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A Unified Medical Entrance Is A Great Idea But It Might Not Stick

29/04/2016 5:58 PM IST | Updated 15/07/2016 8:26 AM IST
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ROHTAK, INDIA - JULY 1: Post-graduation institute of medical science conducted the entrance exams for MBBS courses in PGI campus on July 1, 2012 in Rohtak, India. Students while taking exams at a exam centre. (Photo by Manoj Dhaka / Hindustan Times via Getty Images)

As I watched a briefer than brief discussion on the National Eligibility Entrance Test (NEET) judgement in a TV show, I was struck by the opposition to a single common entrance exam for undergraduate medical courses.

World over, students get admitted to colleges based on a single test, more or less. It is only in India that on an average an engineering/ medical aspirant writes anything between 50-100 entrance exams run by different institutions/associations/state governments.

Logically, it makes eminent sense to conduct one entrance exam and allow institutions to devise an admission policy on the basis of the score earned. It saves lots of money, stress, energy and time. But 70 years after independence, we are nowhere near implementing such a solution.

What NEET would prevent is backdoor entry, and by extension the ability to take donations or additional fees.

The opposition comes from three major sources.

a) State governments like Tamil Nadu that admit students based on their score in 10+2 board exams and have abolished entrance exams. The stated reason is that an entrance exam would discourage the rural population, who do not have access to coaching.

b) Minority institutions that have been allowed constitutional protection under articles 19(1)(g), 25, 26, 29(1) and 30. With the exception of Article 30, all other institutions, too, get the same level of protection. Both minority and non-minority institutions argue that their rights under these sections are violated.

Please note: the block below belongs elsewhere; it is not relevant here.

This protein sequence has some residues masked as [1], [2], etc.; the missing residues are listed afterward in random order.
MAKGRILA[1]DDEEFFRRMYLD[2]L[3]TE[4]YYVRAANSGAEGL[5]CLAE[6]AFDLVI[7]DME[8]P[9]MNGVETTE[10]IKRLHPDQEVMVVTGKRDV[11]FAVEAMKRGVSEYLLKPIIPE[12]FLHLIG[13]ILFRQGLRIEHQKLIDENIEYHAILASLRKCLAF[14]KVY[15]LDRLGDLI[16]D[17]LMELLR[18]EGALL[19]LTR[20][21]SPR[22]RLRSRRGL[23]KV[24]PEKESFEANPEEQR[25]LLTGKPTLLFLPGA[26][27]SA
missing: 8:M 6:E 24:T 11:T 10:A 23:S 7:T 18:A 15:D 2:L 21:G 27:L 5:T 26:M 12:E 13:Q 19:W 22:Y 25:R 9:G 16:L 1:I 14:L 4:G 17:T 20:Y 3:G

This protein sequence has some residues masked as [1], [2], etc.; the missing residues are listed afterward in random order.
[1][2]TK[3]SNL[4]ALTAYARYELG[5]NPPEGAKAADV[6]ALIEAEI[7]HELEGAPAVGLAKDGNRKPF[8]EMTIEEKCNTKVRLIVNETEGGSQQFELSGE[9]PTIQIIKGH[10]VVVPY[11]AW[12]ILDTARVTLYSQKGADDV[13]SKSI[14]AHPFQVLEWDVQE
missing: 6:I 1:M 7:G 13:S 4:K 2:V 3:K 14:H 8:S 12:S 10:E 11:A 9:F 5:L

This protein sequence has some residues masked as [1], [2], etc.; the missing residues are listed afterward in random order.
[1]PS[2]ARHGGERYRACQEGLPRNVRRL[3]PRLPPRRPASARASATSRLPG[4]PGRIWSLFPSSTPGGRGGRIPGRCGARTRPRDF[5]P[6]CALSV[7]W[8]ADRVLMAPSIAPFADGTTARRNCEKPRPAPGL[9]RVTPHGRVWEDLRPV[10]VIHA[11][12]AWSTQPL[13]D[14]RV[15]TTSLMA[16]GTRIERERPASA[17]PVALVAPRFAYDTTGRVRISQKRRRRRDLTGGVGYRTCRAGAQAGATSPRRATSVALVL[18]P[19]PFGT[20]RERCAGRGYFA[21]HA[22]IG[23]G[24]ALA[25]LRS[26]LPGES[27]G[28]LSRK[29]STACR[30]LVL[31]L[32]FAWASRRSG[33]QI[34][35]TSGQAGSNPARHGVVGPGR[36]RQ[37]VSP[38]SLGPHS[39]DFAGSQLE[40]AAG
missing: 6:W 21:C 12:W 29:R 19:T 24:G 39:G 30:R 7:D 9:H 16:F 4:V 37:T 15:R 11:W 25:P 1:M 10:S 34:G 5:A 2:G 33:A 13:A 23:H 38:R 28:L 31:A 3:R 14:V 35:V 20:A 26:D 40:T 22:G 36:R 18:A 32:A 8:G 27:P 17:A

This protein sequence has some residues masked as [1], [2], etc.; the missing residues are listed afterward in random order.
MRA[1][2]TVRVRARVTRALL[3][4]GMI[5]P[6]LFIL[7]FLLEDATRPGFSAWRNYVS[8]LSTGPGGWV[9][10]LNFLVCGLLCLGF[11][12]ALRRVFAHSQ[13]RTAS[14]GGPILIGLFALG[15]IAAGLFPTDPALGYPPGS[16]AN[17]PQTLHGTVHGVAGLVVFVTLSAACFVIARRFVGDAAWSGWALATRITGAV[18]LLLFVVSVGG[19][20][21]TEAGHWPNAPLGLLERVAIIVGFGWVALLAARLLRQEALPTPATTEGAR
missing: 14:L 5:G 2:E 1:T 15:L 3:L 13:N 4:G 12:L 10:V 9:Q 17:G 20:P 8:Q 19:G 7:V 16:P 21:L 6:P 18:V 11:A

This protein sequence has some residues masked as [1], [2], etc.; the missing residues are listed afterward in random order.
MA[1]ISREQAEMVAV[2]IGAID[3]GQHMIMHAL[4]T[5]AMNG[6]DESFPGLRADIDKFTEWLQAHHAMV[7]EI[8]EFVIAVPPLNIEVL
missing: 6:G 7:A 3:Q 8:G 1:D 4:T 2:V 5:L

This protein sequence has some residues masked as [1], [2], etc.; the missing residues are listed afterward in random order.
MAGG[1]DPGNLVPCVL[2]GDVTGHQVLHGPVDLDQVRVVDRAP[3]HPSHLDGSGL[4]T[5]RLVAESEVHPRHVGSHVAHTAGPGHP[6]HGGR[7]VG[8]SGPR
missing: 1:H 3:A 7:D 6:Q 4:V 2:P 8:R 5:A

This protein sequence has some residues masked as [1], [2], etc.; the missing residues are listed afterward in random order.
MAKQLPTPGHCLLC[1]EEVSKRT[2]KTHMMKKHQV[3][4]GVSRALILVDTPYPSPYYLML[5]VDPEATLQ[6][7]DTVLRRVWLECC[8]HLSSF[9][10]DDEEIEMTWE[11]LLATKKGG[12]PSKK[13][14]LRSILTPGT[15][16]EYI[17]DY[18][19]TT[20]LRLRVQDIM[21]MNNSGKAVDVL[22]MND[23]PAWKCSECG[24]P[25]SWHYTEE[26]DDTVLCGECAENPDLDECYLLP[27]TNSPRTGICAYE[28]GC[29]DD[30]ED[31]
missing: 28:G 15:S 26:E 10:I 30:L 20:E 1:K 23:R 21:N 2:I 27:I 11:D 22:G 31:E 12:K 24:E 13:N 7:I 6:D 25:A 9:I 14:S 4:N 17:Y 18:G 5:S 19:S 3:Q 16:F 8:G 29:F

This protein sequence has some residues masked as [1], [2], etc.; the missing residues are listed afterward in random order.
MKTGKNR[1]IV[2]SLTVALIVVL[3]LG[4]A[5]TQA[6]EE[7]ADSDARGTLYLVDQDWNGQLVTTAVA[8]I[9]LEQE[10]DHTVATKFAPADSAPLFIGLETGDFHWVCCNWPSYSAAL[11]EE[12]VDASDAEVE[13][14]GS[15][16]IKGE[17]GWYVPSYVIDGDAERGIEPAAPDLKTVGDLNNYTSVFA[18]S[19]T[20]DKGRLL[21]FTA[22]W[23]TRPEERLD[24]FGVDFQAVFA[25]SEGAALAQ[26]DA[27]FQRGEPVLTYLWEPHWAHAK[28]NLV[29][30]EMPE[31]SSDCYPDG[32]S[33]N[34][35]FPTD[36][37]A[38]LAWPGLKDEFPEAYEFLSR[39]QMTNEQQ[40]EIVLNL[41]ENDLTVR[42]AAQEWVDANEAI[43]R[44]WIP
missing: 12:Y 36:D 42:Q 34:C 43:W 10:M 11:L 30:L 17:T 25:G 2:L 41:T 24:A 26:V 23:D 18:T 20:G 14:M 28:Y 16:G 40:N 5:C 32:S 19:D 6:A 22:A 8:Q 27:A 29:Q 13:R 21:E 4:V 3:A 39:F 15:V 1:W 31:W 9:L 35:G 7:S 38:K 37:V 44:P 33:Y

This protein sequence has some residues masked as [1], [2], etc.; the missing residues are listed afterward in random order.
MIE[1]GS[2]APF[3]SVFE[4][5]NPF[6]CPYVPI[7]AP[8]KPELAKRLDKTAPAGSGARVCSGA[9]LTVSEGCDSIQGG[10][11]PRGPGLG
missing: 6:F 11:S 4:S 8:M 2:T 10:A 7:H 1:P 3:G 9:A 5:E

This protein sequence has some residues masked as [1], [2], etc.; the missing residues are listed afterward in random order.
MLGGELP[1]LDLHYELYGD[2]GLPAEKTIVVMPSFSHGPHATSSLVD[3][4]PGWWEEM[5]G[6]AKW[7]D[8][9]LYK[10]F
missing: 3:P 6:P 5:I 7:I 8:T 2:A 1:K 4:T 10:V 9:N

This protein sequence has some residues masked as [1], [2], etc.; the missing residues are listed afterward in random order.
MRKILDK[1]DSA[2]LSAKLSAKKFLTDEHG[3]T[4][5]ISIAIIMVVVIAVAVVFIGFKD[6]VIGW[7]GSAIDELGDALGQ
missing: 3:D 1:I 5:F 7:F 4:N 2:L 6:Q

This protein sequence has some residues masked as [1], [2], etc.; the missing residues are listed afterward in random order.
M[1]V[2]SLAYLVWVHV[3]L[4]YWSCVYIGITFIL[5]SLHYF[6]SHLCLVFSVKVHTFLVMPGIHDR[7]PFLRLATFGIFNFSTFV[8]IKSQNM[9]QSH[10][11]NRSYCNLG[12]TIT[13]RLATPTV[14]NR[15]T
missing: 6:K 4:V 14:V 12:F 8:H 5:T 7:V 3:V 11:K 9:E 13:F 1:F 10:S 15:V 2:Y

c) Select private and deemed universities as well as central/Institutes of national Importance (INIs) like JIPMER/AIIMS /KMC conduct their own tests. They argue that they have special needs.

The first argument does have some merit. But Tamil Nadu can circumvent the issue by reserving say 50% of its 85% quota for rural students. And the best among them then could get admission based on NEET. In fact, Maharashtra distributes its seats based on parameters ranging from home district and home university to caste and disability (multiple categories). It is doable.

One cannot blame the institutions fully. The ridiculously low fees set by stupid fee regulation committees leave no space for these institutions run their campuses professionally.

The other two arguments are fundamentally banal. In fact, Justice Dave said clearly in his dissenting judgement of 2013 that there's nothing preventing minority/central institutions from admitting students of their choice (including on the basis of language, religion or caste) from amongst those who qualify for NEET.

However, what NEET would prevent is backdoor entry, and by extension the ability to take donations or additional fees. Once NEET is in place, even within a minority, one can only admit a student who has scored sufficiently in the exam. This would close the door on the ability to generate black money. And that is the biggest elephant in the room.

One cannot also blame the institutions fully. The ridiculously low fees set by stupid fee regulation committees leave no space for these institutions run their campuses professionally.

Now, the question is, will the NEET order stand?

This order is an interim measure. It came because Justice Dave is hearing the petition. But the Constitution bench will hear the issues in detail.

This is a great opportunity for the central government to come up with a regulation that satisfies the conditions of equity, excellence and non-discrimination, but still uses a common entrance exam. Of course, considering the government we have, this might be wishful thinking.

What is the struggle of the 200 million youth of the country before the ₹8000-9000 crores of black money generated each year?

What the bench decides, one can never be sure. The best legal brains that money can buy will be brought to bear and the full ammunition of these luminaries are likely be used to get a verdict that nullifies the common exam. Too much money is at stake.

What is the struggle of the 200 million youth of the country before the ₹8000-9000 crores of black money generated each year?

The battle has only begun. NEET will only work if the state either funds all students or allows colleges to charge what the market dictates. Let us wait and see!

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